The expression and purification of recombinant Pl-β-thymosins were analyzed by 12.5% SDS-PAGE. Lane M, protein molecular weight markers; lane 1 and 2, the expression of the GST-Pl-β-thymosin1 before and after induction; lane 3, the purified GST-Pl-β-thymosin1; lane 4 and 5, the expression of GST-Pl-β-thymosin2 before and after induction; lane 6, the purified Pl-β-thymosin2.
Pl-β-thymosins RNAi HPT cells. After tranfection with dsPl-β-thymosin, dsPl-β-thymosins2 or dsGFP, the HPT cells were harvested for RNA extraction to determine RNAi efficiency with specific primer for Pl-β-thymosin and Pl-β-thymosin2.
Pl-β thymosin treatment enhances SOD mRNA expression in HPT cells. SOD mRNA were analyzed by RT-PCR at seven days after treatment with GST-Pl-β-thymosin1, GST-Pl-β-thymosin2 or GST control protein. A 40S ribosomal gene was used as internal control. This experiment was performed three times with similar result.
Conceived and designed the experiments: NS CN BN XL KS IS. Performed the experiments: NS CN BN XL KJ. Analyzed the data: NS CN XL KJ KS IS. Contributed reagents/materials/analysis tools: AP. Wrote the paper: NS CN AP KJ KS IS.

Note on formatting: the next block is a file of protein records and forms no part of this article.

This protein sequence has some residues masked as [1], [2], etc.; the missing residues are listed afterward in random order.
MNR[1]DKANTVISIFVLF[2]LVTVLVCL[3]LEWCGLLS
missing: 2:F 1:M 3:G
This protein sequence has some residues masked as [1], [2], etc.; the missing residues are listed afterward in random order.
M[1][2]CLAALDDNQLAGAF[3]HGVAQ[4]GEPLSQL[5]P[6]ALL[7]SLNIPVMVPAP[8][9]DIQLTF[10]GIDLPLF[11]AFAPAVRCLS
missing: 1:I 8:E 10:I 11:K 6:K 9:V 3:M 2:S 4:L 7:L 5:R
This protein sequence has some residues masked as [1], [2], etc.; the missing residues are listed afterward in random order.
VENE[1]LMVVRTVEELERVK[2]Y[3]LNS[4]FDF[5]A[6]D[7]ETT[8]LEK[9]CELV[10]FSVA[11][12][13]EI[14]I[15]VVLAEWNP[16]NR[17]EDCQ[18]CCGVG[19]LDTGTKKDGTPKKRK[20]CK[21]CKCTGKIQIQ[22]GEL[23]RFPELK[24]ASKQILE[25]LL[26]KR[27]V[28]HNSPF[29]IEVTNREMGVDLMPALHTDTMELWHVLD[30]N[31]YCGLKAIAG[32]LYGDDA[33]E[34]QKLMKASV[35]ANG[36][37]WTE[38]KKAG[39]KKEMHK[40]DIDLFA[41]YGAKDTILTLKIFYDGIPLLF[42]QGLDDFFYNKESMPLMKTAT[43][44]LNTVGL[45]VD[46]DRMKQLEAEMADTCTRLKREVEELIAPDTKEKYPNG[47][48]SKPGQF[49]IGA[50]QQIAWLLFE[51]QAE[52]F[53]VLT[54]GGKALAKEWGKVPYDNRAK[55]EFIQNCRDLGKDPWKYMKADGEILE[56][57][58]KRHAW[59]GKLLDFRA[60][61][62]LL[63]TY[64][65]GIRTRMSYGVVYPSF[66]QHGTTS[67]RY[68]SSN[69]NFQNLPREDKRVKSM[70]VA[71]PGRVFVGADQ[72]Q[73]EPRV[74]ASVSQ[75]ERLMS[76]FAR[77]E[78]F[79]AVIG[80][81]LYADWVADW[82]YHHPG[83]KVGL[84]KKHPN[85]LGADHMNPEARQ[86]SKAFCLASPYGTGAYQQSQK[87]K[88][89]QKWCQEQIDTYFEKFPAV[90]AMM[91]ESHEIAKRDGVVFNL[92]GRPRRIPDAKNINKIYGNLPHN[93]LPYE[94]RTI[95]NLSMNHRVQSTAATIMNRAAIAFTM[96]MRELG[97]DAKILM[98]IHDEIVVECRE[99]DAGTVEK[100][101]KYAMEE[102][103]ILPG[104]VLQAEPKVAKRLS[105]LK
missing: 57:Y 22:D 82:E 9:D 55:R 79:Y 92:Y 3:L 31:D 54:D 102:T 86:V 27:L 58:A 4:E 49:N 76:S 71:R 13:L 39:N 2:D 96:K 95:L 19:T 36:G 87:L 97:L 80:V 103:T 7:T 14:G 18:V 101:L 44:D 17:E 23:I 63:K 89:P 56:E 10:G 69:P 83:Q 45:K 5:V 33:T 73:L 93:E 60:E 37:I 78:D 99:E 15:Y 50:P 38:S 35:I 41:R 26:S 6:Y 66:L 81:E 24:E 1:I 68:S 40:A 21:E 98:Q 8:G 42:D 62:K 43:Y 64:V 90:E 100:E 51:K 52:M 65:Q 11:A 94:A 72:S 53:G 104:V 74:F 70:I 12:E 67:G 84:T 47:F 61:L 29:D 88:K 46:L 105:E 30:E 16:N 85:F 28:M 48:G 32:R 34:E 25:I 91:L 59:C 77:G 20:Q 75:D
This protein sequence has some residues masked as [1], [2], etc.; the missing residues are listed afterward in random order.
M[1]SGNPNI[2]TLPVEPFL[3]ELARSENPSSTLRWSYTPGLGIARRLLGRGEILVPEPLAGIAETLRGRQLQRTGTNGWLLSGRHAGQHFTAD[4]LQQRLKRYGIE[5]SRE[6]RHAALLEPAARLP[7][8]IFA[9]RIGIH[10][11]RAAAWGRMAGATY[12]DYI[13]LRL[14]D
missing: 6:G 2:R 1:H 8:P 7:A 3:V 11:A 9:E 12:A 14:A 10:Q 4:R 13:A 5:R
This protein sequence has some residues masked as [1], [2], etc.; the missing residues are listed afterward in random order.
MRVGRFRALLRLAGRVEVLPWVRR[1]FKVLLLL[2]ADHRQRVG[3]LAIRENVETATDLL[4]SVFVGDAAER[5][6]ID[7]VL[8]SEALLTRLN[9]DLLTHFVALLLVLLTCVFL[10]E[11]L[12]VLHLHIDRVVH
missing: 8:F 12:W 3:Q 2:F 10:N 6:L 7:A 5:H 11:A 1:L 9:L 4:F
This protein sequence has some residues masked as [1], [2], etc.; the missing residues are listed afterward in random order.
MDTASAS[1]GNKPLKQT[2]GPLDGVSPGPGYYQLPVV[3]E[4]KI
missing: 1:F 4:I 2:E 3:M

- 1. Domanski M, Hertzog M, Coutant J, Gutsche-Perelroizen I, Bontems F, et al. (2004) Coupling of folding and binding of Thymosin β4 upon interaction with monomeric actin monitored by nuclear magnetic resonance. J Biol Chem 279: 23637–23645.
- 2. Huff T, Müller CSG, Otto AM, Netzker R, Hannappel E (2001) β-Thymosins, small acidic peptides with multiple functions. Int J Biochem Cell Biol 33: 205–220.
- 3. Hertzog M, van Heijenoort C, Didry D, Gaudier M, Coutant J, et al. (2004) The β-Thymosin/WH2 domain: Structural basis for the switch from inhibition to promotion of actin assembly. Cell 117: 611–623.